I’m not feeling so proud to be Irish this St Patrick’s Day
Watching the Tuam news unfold from Australia is shocking, but not surprising
Schoolchildren paying their respects at a shrine in Tuam, Co Galway, erected in memory of up to 800 children who were allegedly buried at the site of the former home for unmarried mothers run by nuns. Photograph: Paul Faith/Getty Images
As the annual celebration of Irish Catholicism and nationalism - St Patrick’s Day - looms large, we hardly need reminding that Irish Catholicism is floundering. As a one-time seminarian, it gives me no satisfaction to make such a statement.
The “Babies dumped in septic tank” headline has been widely reported here in the Australian media. The specific veracity of that statement hardly matters. For many of my Australian friends, those clandestine burials are unbelievable.
Perhaps it is still possible for us Irish at home and abroad to don our green this week and keep our gaze firmly on the parades and marching bands in all their finery, and the other shenanigans that invariably mark St Patrick’s Day around the world.
We’d do well to enjoy the “craic” and toast our patron saint. At the end of the night, we can always belt out a hearty rendition of The Fields of Athenry or perhaps even a couple of The Pogues’ ballads, before we all stumble off home again, until next year.
The spectacle of a politically wounded Enda Kenny traipsing off to the US with a handful of shamrocks doesn’t leave this Irish emigrant feeling all warm and fuzzy, especially in light of the Tuam revelations. In this era of fake news, perhaps the poor old shamrock needs to be consigned to the fake category - or at least be mothballed until some future date, when things may be a little less grim on the ecclesiastical front. Anyhow, it’s hard to imagine Donald Trump displaying Enda’s offering in a prominent place in The White House. But if Enda manages to make a pitch for the “undocumented” well I guess that’s something.
The slow-burn revelations emerging from Tuam, though hardly surprising, are gut-wrenching all the same, and they usher in yet another damning chapter in the atrophy of Ireland’s Catholic Church. In some respects, this demise could hardly be further from the myth or otherwise of St Patrick igniting the flame of Christianity on the Hill of Slane.
It’s almost unfathomable now to imagine how Irish Catholicism can dust itself off and clamber anywhere close to its former position on the mountain again.
St Patrick’s Day, in contemporary times, has always been a curious amalgam of religion and celebration, and dare I say, tomfoolery. We Irish have always been so adept at tomfoolery, especially abroad.
March 17th is one of the busiest days for many pubs throughout Australia. The Irish diaspora is well established all over this sunburnt land. It’s not uncommon for watering holes here to erect temporary outdoor fencing for safety reasons to limit the number of patrons, such are the popularity of these venues. On March 17th, it seems almost everyone assumes honorary Irish status. Politicians across the political spectrum are invariably and dutifully filmed downing a Guinness or a green beer.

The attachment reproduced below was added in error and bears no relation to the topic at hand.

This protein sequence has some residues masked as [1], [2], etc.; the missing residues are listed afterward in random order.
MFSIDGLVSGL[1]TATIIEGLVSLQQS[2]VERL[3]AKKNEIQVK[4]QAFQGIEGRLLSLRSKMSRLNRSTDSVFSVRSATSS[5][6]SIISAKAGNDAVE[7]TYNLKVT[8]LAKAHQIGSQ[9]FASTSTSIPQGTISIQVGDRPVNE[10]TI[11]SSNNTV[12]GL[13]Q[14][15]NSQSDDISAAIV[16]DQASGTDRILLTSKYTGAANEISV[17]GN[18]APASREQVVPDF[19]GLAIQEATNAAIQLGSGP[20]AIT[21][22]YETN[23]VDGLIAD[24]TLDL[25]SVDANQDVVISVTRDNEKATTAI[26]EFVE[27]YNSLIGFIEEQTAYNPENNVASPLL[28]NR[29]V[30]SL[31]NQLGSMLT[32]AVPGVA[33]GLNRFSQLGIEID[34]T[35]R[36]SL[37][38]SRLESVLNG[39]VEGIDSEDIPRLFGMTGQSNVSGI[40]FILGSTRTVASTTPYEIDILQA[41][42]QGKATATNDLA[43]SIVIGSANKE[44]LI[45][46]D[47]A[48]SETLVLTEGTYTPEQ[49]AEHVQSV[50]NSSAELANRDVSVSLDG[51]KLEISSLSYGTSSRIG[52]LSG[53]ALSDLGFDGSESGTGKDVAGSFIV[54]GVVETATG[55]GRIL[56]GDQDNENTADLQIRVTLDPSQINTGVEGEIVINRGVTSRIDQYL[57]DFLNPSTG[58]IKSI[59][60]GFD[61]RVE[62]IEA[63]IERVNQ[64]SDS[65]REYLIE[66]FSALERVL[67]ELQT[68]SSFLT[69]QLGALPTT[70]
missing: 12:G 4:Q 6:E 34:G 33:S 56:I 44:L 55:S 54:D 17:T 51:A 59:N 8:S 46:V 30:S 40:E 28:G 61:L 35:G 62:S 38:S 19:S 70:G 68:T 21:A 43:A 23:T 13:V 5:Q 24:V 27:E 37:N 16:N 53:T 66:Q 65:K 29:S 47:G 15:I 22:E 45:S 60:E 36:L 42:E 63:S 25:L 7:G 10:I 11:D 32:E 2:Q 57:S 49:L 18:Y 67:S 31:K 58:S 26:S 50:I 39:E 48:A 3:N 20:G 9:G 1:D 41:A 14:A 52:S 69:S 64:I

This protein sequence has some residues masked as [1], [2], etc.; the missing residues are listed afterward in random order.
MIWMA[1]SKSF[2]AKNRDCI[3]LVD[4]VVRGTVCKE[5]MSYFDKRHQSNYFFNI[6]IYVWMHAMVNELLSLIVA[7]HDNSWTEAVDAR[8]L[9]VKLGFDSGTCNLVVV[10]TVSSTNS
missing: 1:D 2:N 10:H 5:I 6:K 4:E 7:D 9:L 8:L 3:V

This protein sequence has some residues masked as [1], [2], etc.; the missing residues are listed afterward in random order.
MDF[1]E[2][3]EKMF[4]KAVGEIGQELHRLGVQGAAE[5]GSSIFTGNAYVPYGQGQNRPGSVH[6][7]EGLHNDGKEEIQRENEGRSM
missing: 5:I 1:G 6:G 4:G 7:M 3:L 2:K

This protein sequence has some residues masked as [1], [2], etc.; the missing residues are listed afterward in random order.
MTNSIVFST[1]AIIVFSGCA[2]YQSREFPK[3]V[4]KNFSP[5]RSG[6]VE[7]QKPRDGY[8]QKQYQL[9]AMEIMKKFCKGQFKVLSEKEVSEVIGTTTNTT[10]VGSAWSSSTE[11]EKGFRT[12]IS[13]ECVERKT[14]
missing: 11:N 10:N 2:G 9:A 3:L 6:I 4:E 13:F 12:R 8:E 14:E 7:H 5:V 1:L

St Patrick’s Day in Australia heralds the imminent arrival of cooler weather as we edge to our autumn solstice. Here in rural Tasmania where I live, it’s the time of year to stock up on winter firewood and to stow away the beach gear. It’s also time to bunker down, to retrieve warmer clothing and to prepare for winter. Snakes are still lurking around our chicken coop and compost bins, but you’d be hard pressed to find any shamrocks around these parts. An abundance of marsupials keep everything well shorn in the paddocks. For me, St Pat’s Day is just another day.
But I’ll be thinking of Ireland still, and keeping an eye on how Tuam plays out. We haven’t got to the end of this story. Perhaps we’re even still at the prologue. It’s telling that some of the secrets of Tuam have been exposed by the tenacious efforts of Catherine Corless. Perhaps this too may be indicative of a shift in the patriarchy that has so long been in the ascendancy in Ireland.
Going away, as so many of us have chosen to do, doesn’t mean we no longer care about what’s happening in Ireland. Far from it. If anything, we never forget. After all, part of us never quite leaves. Our past will always be lodged in our psyche.
Tuam represents an opportunity to prise apart the oppressive fog of those bygone times and expose the draconian measures and methods that blanketed our way of living for so long. If nothing else, it’ll be a start. I suspect even St Patrick would agree.